Many bicycling clubs had uniforms, which clearly identified members. Uniforms also served as a way of keeping out men who could not afford to purchase one. Early high-wheel clubs were quite exclusive. As David V. Herlihy has explained, during the 1870s British clubs often required that members be able to pay for a bicycle, a uniform, and dues. Additionally, they needed to be nominated by a current member and their admittance was determined by vote. The first American high-wheel bicycle club was formed in 1879, at Harvard, which suggests a similar level of elitism.
According to Jesse J. Gant and Nicholas Hoffman in Wheel Fever, men’s cycling clothing became less formal by the end of the nineteenth century, and tended to be woven out of lighter materials, such as light-weight tweeds. However, as there are very few extant garments, it is difficult to establish how much materials changed during the late nineteenth-century. The Los Angeles County Historical Museum has a men’s cycling suit made out of linen, which would have been much less durable than wool, but much cooler to wear.
Men who took part in serious races were able to wear much more informal and better adapted clothing than most other men. Based on images, it appears that racers wore knit wool, which was a common enough material for both men’s and women’s undergarments. During the 1890s, men raced in short-sleeved or sleeves shirts, along with shorts that fell to mid-thigh (and sometimes even shorter). I am not sure when this type of cycling clothing became common, but Harper’s Weekly featured men wearing shorts and short-sleeved shirts in 1886. This type of cycling clothing looks remarkably similar to what many cyclists wear today.
The safety bicycle, or what most people think of simply as a bicycle, is one of the most thoroughly discussed aspects of bicycle history. I have over half a dozen books that discuss its development in great detail. More books continue to be written, and it appears that there is still more to be said on the subject. Given the sheer amount of information available, I am barely going to scratch the surface here.
McCammon safety bicycle, 1884. Science Museum via Wikimedia Commons.
An 1885 Whippet safety bicycle. Science Museum Via Wikimedia Commons.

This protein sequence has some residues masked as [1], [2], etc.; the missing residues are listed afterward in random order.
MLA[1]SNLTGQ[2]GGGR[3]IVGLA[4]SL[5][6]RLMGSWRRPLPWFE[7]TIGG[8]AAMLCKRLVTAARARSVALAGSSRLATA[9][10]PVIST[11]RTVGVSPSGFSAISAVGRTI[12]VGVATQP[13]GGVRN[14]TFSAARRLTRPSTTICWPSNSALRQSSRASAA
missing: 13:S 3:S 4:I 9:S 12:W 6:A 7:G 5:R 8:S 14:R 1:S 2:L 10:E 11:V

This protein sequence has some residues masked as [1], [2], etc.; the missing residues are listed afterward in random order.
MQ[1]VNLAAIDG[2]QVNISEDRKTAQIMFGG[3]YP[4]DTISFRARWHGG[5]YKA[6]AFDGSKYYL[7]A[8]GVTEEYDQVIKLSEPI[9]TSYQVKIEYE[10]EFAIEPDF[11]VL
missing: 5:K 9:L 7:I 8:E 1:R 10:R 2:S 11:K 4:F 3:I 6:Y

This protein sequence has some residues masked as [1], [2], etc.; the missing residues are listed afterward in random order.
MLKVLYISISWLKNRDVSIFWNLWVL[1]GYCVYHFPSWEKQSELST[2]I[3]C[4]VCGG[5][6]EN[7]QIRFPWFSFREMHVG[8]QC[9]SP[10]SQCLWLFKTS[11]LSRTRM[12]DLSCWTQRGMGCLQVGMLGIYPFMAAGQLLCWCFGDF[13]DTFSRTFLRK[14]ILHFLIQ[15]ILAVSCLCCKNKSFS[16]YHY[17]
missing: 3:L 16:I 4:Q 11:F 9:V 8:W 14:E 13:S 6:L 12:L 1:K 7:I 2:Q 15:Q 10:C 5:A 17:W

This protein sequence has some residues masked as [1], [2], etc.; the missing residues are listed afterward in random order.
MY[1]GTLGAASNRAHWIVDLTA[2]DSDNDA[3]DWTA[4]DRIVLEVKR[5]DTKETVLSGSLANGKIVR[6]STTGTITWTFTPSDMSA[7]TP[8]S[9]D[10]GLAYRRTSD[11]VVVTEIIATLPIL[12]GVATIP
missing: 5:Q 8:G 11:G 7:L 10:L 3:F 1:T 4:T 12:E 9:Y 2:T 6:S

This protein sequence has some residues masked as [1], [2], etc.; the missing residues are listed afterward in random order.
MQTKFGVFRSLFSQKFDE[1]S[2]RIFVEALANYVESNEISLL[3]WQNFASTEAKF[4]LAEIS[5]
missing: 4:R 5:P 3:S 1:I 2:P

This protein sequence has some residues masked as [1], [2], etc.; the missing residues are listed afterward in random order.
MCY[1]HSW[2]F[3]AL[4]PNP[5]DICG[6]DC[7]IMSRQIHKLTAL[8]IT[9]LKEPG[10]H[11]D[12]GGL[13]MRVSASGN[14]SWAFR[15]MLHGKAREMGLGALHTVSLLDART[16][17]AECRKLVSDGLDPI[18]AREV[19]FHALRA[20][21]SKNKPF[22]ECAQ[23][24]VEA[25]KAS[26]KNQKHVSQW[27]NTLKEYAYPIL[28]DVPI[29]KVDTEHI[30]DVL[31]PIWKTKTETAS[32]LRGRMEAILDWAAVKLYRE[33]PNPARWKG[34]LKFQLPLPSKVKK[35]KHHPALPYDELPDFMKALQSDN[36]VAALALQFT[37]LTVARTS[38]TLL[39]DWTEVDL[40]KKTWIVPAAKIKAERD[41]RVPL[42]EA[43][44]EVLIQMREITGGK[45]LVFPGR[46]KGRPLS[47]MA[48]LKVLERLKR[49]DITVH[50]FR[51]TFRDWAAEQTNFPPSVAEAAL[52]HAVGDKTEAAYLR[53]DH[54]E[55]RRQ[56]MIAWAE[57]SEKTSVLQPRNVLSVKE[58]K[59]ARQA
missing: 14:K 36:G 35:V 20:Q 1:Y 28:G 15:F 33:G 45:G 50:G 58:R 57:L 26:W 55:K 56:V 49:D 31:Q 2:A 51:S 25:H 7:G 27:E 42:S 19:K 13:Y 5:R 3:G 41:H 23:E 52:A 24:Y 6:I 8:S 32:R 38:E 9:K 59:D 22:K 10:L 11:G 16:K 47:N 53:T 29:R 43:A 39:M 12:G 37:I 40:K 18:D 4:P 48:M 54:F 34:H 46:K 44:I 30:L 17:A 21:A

The high-wheel clearly was not safe, although its danger was part of its appeal. Still, some bicycle designers were interested in making a safer bicycle and came up with a number of different designs. Unlike modern bicycles, the earliest safety bicycle still did not have equally sized wheels, although they were much closer in size than a high-wheels two wheels. None of these early designs were as elegant as the high-wheel, but they demonstrate the experimentation that occurred on the way to modern bicycles.
In 1885, British cycling manufacturers debuted the first “diamond frame” bicycles. Of course, as Tony Hadland and Hans-Erhard Lessing showed in Bicycle Deisgn: An Illustrated History, they are not truly diamond shaped, but it’s fairly clear why we call them that. These bicycles still did not have equally sized wheels, but it did not take long for manufacturers to make this change. Unlike the high-wheel and the velocipede, these bicycles are rear-driven. Rear-driven bicycles typically are chain driven.
Proponents of the high-wheel did not immediately adopt the safety bicycle, which some men thought unmasculine. As David V. Herlihy described in Bicycle, when safety bicycle technology improved it became apparent that the high-wheel’s heyday was coming to a close. One of the most important improvements was the pneumatic tire, which increased both comfort and speed. As racers found that they could ride faster on the safety bicycle than on the high-wheel, they quickly switched over. By the early 1890s, the safety bicycle had become the norm. The height of the bicycle boom occurred between 1895 and 1897, but bicycling culture was important throughout the 1890s.